We’ll see how far Frank’s philosophy gets him in the episodes to come. The remainder of “Church in Ruins” saw him make like Ani and investigate a missing persons case: Irina, the woman who pawned Caspere’s blue diamonds, then disappeared. Where did she get them? Might she know about the WAB of other treasures, too, like, say, the $5 million Caspere stole from Frank?
Frank set out on the quest by torturing a member of a Mexican gang for intelligence. Said gang: The Santa Muerte (Holy Death), named after a female folk saint, the personification of death, depicted as a skeleton with a crown or robe. (Flashback to the premiere: Caspere had such a royally bedecked skeleton in his trashed home.) (I’m tempted to hit you guys again with my theory that Caspere is still alive, that he faked his death and had Dr. Pitlor create a doppelganger corpse… ah, never mind.) Wikipedia says she offers “healing, protection, and safe delivery to the afterlife” to her believers. Apparently, the Santa Muerte death cult is popular with Mexican drug traffickers. Again, this is a sly Breaking Bad reference: We remember The Cousins, Santa Muerte-worshipping drug cartel assassins who dressed in cowboy gear…
And wouldn’t you know it, the tortured thug gave Frank a tip on Irina’s whereabouts that led them right into a confrontation at gunpoint with the two Mexican drug-running toughs—one of them a total cowboy wannabe—that tried to muscle their way back into The Lux last week. Frank got to scratch something off his bucket list: “A Mexican stand-off with actual Mexicans,” he quipped. (See? Frank can say genuinely funny things, not just unintentionally funny things!)
NEXT: In which Frank is played the way Frank played Ray.
Just as he did with Ray at the start of the episode, Frank thought quickly on his feet and talked himself out of a certain-death jam. He cut a deal: The gang could deal drugs at The Lux three days a week, no charge, for a year, in exchange for a conversation with Irina. Frank got a phone call with this lady of the shadows, and she told him she got Caspere’s blue diamonds from a white, thin cop. (So not Teague Dixon. Most likely: Kevin Burris, the lieutenant that evicted Ray from his home last week.) Frank offered Irina $1,000 in exchange for a protected face-to-face meeting; he wanted her to pick out the cop from photos. (Look at Frank acting the detective part, working C.I.’s and running mug shots!) But when Frank and co. showed up to meet her—at what appeared to me to be the same place where that Hollywood film crew was shooting its “collapse of civilization revenge flick”—they found her dead, throat cut. The Santa Muerte duo revealed themselves, the cowboy wiping blood off a long blade. Frank was appalled, his sense of justice aggrieved. She didn’t deserve death. Oh yes she did, they said: By her own admission, she was working with cops. Frank remained shell-shocked. Their extreme vengeance? So uncivilized! Is there nothing sacred?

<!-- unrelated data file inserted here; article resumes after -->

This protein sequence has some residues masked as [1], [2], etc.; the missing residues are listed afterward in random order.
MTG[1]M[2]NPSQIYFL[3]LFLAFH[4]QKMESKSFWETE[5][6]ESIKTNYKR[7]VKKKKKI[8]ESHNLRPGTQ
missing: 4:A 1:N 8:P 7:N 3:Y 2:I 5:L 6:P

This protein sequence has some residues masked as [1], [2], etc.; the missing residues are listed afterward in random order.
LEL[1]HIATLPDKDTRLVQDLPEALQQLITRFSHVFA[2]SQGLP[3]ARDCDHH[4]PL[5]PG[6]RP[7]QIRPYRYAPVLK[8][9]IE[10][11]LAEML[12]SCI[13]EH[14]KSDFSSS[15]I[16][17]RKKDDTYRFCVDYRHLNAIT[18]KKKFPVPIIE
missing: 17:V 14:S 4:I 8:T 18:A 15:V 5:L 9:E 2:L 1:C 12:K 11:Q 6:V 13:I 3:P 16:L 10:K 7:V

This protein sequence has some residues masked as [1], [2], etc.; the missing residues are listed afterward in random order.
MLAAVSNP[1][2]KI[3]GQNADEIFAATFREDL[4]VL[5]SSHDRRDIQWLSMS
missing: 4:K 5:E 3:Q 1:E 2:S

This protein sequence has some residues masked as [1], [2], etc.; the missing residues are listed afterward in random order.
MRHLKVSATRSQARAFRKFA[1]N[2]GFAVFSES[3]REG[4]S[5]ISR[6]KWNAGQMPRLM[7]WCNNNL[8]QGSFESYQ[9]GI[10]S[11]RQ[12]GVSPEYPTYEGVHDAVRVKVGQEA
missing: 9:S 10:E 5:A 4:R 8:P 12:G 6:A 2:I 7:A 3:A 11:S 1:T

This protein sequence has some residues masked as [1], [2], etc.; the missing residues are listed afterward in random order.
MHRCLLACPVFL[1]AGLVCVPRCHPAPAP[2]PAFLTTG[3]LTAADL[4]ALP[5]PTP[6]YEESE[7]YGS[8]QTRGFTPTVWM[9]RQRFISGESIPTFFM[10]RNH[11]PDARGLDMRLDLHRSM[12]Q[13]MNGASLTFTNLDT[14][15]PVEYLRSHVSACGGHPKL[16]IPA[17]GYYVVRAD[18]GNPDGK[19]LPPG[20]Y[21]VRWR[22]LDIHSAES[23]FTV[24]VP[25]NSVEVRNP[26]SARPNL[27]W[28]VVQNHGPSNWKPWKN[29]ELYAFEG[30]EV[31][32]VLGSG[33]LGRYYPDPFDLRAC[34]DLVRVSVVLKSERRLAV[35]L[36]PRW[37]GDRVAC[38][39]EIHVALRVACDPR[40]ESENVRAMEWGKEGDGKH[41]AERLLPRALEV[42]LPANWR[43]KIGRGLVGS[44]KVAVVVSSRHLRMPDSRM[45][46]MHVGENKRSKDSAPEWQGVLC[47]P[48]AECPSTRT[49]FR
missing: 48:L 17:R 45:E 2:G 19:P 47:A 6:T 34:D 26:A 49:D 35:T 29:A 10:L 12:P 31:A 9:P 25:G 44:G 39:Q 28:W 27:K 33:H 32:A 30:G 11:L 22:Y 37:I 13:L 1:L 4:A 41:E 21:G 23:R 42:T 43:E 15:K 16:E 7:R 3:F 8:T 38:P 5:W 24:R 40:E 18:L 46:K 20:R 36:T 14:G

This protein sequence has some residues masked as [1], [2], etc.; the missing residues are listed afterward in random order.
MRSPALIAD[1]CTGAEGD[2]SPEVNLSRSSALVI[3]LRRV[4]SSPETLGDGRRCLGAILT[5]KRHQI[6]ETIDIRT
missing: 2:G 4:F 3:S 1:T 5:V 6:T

And he had been played. And we know Frank hates being played. It was one more reminder of his impotency; one more reminder of the limits of his superhero psychology; one more reminder of the truth Ray told him at the start: You’ve never been in control. And so an episode that took a pin to Ray’s self-inflation popped Frank’s balloon, too, and left Frank with innocent blood on his hands, the way he stained Ray’s hands with blood. Try turning that crap into solid gold, Superman!
Blue Diamonds. Not much to say about Paul Woodrugh’s battle with his own expression of bad faith, except ironically: In playing field detective and super-soldier during the orgy siege in the finale, he got to lose himself in his favorite role—superhero—and forget how badly broke he is. As a result of his investigative work, Paul pieced together an origin story. But whose?
The sad tale of the blue diamonds goes like this. On April 30, 1992, a pair of armed robbers pulled off a deadly crime under a cover of darkness—the L.A. riots, which is shaping up to be this story’s “collapse of civilization event,” the moment when a not-so-great society, flawed with institutional injustice and so much other corruption, began crumbling away into a church in ruin. So to speak. Kinda. Anyhow: These masked men raided a jewelry store during the height of the unrest and stole a bunch of blue diamonds. They then killed the owners, including one Margaret Osterman, who was pregnant at the time. What the killers may or may not have known was that the Ostermans had two other children—and they were there, in the store, at the time of the incident, a pair of Bruce Waynes baring witness to their parents’ slaughter. A brother and a sister, Leonard and Laura. She was 4, the boy, a little older. They were put into foster care; we don’t know what happened to them after that. We saw a picture of the traumatized siblings. They had light skin, dark hair, and haunted eyes. The question to us, armchair theorists: Do we know these kids? She would be 27 years old; he would close to 30. I immediately thought of the Chessani children. Like I’ve said in recent weeks: I suspect they’re playing secret vigilante revolutionaries, executing a grand scheme to destroy their (adopted) father’s rotten Gotham to the ground.